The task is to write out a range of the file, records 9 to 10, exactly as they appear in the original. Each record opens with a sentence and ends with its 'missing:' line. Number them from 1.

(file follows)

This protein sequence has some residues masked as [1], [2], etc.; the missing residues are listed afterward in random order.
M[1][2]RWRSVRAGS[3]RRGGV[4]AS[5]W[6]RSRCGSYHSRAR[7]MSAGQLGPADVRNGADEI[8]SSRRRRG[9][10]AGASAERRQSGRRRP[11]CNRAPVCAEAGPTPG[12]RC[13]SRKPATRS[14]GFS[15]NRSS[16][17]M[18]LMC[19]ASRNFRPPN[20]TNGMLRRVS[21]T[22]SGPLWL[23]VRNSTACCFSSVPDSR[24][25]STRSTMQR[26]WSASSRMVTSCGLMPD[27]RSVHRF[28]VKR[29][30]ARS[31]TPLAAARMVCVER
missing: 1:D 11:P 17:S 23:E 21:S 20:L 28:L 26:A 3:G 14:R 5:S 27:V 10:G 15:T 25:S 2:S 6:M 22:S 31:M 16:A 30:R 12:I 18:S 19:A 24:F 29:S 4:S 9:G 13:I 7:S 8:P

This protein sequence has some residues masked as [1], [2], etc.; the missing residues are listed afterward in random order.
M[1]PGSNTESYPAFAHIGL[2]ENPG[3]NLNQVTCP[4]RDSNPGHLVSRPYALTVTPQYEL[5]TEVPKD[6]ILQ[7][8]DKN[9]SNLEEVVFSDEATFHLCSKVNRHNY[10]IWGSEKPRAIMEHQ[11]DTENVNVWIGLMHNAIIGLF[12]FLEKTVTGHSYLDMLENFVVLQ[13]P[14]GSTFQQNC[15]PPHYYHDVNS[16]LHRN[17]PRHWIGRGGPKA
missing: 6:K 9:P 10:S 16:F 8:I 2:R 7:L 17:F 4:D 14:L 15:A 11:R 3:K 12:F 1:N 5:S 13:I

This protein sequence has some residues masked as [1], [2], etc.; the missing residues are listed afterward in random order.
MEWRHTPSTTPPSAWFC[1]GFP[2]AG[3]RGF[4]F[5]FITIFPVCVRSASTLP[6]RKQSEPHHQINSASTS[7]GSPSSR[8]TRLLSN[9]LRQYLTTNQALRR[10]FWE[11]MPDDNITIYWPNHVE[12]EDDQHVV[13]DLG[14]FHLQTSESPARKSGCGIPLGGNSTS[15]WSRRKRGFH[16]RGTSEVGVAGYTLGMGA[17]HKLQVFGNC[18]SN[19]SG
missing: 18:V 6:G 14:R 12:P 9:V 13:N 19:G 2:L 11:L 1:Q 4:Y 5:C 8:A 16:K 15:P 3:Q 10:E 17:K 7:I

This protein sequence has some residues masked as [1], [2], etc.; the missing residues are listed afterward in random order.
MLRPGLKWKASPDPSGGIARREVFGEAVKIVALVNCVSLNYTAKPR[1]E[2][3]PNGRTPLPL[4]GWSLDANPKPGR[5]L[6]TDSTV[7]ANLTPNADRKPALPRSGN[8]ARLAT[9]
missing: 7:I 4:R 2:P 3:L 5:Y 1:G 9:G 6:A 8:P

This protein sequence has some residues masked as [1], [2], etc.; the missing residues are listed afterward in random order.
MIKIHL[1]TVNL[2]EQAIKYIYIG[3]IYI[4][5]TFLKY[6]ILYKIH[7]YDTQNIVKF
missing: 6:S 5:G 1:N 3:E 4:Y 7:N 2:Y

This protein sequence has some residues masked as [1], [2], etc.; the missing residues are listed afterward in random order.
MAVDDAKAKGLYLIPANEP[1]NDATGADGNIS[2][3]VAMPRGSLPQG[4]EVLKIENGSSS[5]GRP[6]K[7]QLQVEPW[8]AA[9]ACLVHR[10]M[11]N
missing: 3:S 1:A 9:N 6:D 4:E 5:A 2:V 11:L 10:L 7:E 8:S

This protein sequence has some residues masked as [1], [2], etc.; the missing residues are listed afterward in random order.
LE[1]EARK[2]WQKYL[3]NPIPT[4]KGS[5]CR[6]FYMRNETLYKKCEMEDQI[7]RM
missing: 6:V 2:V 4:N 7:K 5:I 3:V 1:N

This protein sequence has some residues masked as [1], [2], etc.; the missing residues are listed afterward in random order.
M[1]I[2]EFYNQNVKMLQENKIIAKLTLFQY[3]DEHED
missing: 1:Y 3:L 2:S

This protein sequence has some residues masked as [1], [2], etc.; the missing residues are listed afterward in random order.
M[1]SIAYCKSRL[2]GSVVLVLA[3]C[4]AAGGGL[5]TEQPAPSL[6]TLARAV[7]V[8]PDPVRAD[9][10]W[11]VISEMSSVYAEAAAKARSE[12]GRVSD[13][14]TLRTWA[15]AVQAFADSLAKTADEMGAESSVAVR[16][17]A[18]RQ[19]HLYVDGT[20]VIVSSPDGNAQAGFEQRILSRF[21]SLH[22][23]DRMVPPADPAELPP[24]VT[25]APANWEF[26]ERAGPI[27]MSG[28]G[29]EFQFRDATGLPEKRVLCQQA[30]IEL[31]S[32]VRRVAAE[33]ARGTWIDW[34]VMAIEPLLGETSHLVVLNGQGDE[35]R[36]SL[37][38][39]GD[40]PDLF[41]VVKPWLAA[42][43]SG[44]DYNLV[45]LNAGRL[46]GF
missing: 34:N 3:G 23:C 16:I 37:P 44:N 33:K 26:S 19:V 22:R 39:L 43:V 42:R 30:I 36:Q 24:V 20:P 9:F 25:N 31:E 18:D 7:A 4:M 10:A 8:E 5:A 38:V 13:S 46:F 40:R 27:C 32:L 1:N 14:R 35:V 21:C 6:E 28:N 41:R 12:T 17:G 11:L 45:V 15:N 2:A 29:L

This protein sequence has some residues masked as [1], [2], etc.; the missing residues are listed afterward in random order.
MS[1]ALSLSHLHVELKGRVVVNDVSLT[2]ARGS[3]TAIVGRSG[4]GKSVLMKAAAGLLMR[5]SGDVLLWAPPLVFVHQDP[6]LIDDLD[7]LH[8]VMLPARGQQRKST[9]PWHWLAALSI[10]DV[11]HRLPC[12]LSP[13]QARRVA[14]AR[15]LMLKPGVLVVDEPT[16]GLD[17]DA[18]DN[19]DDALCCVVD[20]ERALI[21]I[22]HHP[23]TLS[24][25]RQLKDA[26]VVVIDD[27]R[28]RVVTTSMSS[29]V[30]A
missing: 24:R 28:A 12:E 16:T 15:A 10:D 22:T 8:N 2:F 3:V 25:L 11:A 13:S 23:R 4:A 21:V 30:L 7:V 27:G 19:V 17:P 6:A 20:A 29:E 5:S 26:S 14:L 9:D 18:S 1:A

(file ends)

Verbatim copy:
This protein sequence has some residues masked as [1], [2], etc.; the missing residues are listed afterward in random order.
M[1]SIAYCKSRL[2]GSVVLVLA[3]C[4]AAGGGL[5]TEQPAPSL[6]TLARAV[7]V[8]PDPVRAD[9][10]W[11]VISEMSSVYAEAAAKARSE[12]GRVSD[13][14]TLRTWA[15]AVQAFADSLAKTADEMGAESSVAVR[16][17]A[18]RQ[19]HLYVDGT[20]VIVSSPDGNAQAGFEQRILSRF[21]SLH[22][23]DRMVPPADPAELPP[24]VT[25]APANWEF[26]ERAGPI[27]MSG[28]G[29]EFQFRDATGLPEKRVLCQQA[30]IEL[31]S[32]VRRVAAE[33]ARGTWIDW[34]VMAIEPLLGETSHLVVLNGQGDE[35]R[36]SL[37][38][39]GD[40]PDLF[41]VVKPWLAA[42][43]SG[44]DYNLV[45]LNAGRL[46]GF
missing: 34:N 3:G 23:C 16:I 37:P 44:N 33:K 26:S 19:V 22:R 39:L 43:V 42:R 30:I 36:Q 24:V 20:P 9:F 25:N 31:E 18:D 7:A 4:M 10:A 8:E 5:A 38:V 13:S 46:F 40:R 27:C 32:L 1:N 14:R 35:V 21:C 6:E 28:N 41:R 12:T 17:G 11:L 45:V 15:N 2:A 29:L

This protein sequence has some residues masked as [1], [2], etc.; the missing residues are listed afterward in random order.
MS[1]ALSLSHLHVELKGRVVVNDVSLT[2]ARGS[3]TAIVGRSG[4]GKSVLMKAAAGLLMR[5]SGDVLLWAPPLVFVHQDP[6]LIDDLD[7]LH[8]VMLPARGQQRKST[9]PWHWLAALSI[10]DV[11]HRLPC[12]LSP[13]QARRVA[14]AR[15]LMLKPGVLVVDEPT[16]GLD[17]DA[18]DN[19]DDALCCVVD[20]ERALI[21]I[22]HHP[23]TLS[24][25]RQLKDA[26]VVVIDD[27]R[28]RVVTTSMSS[29]V[30]A
missing: 24:R 28:A 12:E 16:T 15:A 10:D 22:T 8:N 2:F 3:V 25:L 11:A 13:S 23:R 4:A 21:V 30:L 7:V 27:G 19:V 17:P 6:A 20:A 29:E 5:S 26:S 14:L 9:D 18:S 1:A